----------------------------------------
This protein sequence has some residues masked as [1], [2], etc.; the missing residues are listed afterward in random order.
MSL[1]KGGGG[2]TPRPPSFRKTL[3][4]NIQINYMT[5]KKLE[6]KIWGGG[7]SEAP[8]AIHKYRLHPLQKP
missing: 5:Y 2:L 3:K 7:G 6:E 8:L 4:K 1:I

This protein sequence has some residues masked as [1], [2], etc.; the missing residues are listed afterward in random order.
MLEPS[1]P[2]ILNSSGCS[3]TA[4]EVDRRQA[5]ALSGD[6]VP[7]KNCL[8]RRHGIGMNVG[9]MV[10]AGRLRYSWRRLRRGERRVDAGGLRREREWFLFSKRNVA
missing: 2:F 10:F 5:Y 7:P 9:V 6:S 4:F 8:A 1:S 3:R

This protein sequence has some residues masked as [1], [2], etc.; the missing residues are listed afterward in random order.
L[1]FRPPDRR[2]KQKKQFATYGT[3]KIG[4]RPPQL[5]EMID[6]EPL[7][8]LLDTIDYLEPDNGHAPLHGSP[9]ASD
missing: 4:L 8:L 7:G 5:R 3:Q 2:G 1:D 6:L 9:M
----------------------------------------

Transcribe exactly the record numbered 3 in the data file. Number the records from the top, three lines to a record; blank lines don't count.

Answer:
This protein sequence has some residues masked as [1], [2], etc.; the missing residues are listed afterward in random order.
L[1]FRPPDRR[2]KQKKQFATYGT[3]KIG[4]RPPQL[5]EMID[6]EPL[7][8]LLDTIDYLEPDNGHAPLHGSP[9]ASD
missing: 4:L 8:L 7:G 5:R 3:Q 2:G 1:D 6:L 9:M